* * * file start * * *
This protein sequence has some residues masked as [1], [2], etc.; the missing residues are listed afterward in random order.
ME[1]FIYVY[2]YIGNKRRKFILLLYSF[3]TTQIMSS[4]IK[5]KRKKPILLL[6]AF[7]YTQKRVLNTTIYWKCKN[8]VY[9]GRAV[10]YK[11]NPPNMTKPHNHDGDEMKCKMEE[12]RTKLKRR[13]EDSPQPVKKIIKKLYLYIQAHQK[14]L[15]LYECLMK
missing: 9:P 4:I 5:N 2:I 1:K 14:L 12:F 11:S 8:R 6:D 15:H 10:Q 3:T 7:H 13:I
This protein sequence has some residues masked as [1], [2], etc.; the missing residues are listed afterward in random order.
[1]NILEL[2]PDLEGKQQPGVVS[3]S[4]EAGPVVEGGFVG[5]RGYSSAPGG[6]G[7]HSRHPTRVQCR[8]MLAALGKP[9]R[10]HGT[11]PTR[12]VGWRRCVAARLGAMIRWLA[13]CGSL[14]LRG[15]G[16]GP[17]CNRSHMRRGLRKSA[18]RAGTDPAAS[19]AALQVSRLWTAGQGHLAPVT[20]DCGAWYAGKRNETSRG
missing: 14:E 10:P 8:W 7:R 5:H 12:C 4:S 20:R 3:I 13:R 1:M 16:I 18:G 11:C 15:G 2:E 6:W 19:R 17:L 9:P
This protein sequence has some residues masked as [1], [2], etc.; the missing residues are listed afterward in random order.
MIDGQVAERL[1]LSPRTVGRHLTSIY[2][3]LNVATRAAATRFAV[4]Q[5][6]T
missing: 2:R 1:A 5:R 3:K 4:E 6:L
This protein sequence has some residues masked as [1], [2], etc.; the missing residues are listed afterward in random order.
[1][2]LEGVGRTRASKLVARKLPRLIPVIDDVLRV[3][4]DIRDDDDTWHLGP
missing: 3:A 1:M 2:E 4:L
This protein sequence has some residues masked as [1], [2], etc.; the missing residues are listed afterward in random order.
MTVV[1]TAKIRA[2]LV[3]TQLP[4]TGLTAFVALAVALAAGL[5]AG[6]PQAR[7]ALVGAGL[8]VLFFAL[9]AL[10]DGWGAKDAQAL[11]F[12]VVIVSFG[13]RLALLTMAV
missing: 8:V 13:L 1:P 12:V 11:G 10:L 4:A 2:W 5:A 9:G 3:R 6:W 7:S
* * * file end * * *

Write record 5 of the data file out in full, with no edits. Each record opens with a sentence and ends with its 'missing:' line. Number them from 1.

This protein sequence has some residues masked as [1], [2], etc.; the missing residues are listed afterward in random order.
MTVV[1]TAKIRA[2]LV[3]TQLP[4]TGLTAFVALAVALAAGL[5]AG[6]PQAR[7]ALVGAGL[8]VLFFAL[9]AL[10]DGWGAKDAQAL[11]F[12]VVIVSFG[13]RLALLTMAV
missing: 8:V 13:L 1:P 12:V 11:G 10:L 4:A 2:W 5:A 9:G 3:R 6:W 7:S